Fri | Nov 27, 2020

Runkus gets cultural with ‘How to Make Money’

Published:Friday | August 16, 2019 | 12:20 AMKimberley Small/Staff Reporter

Rising reggae star Runkus, has a new song out, and for this project, he goes back to the drawing board. Titled 99%, it is Runkus’ first solo release this year, and it was driven by some self-evaluation which took him back to his roots.

“My last project was very American-driven. It was rap, trap, R&B, pop – but still Jamaican. But I wanted to be more cultural, so I went to the roots, then sprinkled all those other things on top.”

99% samples Fade Away (1976) performed by Junior Byles, written and produced by ‘Chinna’ Smith. “At first, it was a hardcore trap song, and I listened back to it and thought, I can’t have this. So I went digging for songs about money,” he explained.

After landing on Fade Away, “we tried off the sample and Jah bless, we coulda clear it.”

Although the single is all about money, it is not the typical approach of a millennial performer, many of whom seem preoccupied with being branded and covered in diamonds. Runkus hopes that when fans take in this new song and music video, they will come away with ideas of how to make money, to build their own wealth.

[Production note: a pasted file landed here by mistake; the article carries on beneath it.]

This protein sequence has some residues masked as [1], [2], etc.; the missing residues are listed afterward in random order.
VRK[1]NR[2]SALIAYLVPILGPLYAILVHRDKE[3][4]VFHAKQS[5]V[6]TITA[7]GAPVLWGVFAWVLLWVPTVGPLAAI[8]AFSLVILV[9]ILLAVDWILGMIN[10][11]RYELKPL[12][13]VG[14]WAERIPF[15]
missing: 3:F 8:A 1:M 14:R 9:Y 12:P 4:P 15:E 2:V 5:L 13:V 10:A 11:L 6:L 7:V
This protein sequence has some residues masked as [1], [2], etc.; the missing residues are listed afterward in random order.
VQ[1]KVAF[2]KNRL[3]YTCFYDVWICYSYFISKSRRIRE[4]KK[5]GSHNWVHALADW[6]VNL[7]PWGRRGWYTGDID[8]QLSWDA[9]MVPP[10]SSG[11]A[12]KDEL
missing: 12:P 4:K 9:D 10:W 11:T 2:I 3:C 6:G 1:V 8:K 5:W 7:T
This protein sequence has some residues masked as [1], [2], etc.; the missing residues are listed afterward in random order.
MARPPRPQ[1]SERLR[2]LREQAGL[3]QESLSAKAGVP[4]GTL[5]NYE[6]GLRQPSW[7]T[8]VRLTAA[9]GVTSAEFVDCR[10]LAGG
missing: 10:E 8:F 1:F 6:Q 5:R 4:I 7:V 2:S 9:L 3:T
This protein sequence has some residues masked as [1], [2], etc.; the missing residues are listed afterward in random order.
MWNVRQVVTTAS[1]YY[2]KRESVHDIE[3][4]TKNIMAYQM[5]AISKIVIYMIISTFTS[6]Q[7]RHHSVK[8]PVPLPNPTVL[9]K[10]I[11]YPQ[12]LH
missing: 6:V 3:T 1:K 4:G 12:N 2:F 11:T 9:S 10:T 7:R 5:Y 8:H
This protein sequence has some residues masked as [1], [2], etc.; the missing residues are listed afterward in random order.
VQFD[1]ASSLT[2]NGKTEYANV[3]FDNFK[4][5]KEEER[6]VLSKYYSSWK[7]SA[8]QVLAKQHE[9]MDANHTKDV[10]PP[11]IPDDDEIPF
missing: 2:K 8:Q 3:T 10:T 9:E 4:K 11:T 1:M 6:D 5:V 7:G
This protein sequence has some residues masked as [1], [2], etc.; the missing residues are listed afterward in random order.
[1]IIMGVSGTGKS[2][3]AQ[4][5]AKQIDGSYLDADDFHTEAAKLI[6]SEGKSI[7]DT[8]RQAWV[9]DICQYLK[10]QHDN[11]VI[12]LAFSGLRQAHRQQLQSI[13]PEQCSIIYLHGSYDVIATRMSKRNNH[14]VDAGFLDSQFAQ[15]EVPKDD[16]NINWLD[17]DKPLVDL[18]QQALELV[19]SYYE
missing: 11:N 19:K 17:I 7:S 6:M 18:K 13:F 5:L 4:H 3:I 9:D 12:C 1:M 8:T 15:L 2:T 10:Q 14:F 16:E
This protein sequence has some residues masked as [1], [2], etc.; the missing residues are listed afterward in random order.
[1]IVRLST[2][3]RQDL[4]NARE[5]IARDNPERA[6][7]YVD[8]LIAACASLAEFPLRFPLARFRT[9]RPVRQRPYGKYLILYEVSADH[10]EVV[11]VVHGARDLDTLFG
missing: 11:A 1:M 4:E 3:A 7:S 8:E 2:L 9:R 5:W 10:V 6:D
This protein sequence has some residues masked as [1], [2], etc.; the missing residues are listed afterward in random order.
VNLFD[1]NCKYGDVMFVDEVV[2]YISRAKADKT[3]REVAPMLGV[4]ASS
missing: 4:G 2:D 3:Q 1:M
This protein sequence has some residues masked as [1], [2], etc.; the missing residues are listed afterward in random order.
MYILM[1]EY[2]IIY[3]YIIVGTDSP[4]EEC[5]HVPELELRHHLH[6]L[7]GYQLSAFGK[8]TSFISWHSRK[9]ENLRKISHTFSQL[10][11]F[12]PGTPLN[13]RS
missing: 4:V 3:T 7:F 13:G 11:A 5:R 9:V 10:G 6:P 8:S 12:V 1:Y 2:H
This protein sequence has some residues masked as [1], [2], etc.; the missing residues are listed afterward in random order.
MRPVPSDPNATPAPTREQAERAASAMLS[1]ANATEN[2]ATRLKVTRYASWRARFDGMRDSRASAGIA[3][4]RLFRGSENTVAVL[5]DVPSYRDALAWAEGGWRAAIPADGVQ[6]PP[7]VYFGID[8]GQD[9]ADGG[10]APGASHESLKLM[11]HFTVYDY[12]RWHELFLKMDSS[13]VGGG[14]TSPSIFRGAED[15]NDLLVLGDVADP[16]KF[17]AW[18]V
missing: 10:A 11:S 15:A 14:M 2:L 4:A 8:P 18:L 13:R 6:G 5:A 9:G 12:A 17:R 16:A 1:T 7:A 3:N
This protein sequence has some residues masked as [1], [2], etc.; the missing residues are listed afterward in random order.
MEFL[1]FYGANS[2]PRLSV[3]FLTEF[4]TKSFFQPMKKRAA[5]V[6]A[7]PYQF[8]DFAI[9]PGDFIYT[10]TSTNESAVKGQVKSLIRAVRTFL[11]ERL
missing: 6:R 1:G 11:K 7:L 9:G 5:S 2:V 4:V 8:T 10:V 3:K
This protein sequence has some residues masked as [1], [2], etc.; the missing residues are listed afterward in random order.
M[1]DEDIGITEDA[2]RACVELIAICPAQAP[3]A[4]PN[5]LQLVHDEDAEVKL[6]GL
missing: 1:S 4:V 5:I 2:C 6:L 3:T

99%, directed by Yannick Reid, puts a filtered gaze over a casual Runkus, who opens his message by hopping off a BMW in front of a bus stop. Appearing throughout the clip are messages – blinking across the screen – with tips on how to save, or how to passively increase earning. “Don’t rent, own homes” is one such ­message. There was even an advisory for Jamaican musicians to sign up for the Jamaica Association of Composers Authors and Publishers (JACAP). “Me ah tell you how fi make money and preserve it,” Runkus told The Gleaner.

Runkus and The Skints

For August, Runkus has been in the United Kingdom (UK). He went to perform on a show with reggae punk rock band, The Skints. “I did a song on their last album, Swimming Lessons, and it debuted at number one on the Billboard charts. It was number one for like a week,” Runkus said.

The performance took place in Exeter, a rural town in Britain. “It was a punk rock show, so I could count the black people. But as I came out on the stage, I could see the crowd loved it!”

Runkus has a heavy lyric style, supported by speedy but structured, rhythmic rap-flow, and the same was presented in his feature with The Skints, Armageddon, which excited the punk rock fans. “I was fast-chopping and vibing, I don’t think they expected that. The band called me out to perform on the same set and it was crazy! It’s like they just know and follow the energy.”

That is the lesson Runkus is taking away from this UK experience – that energy can be successfully shared across cultures. “They love music, no matter what it sounds like, but by what it feels like.”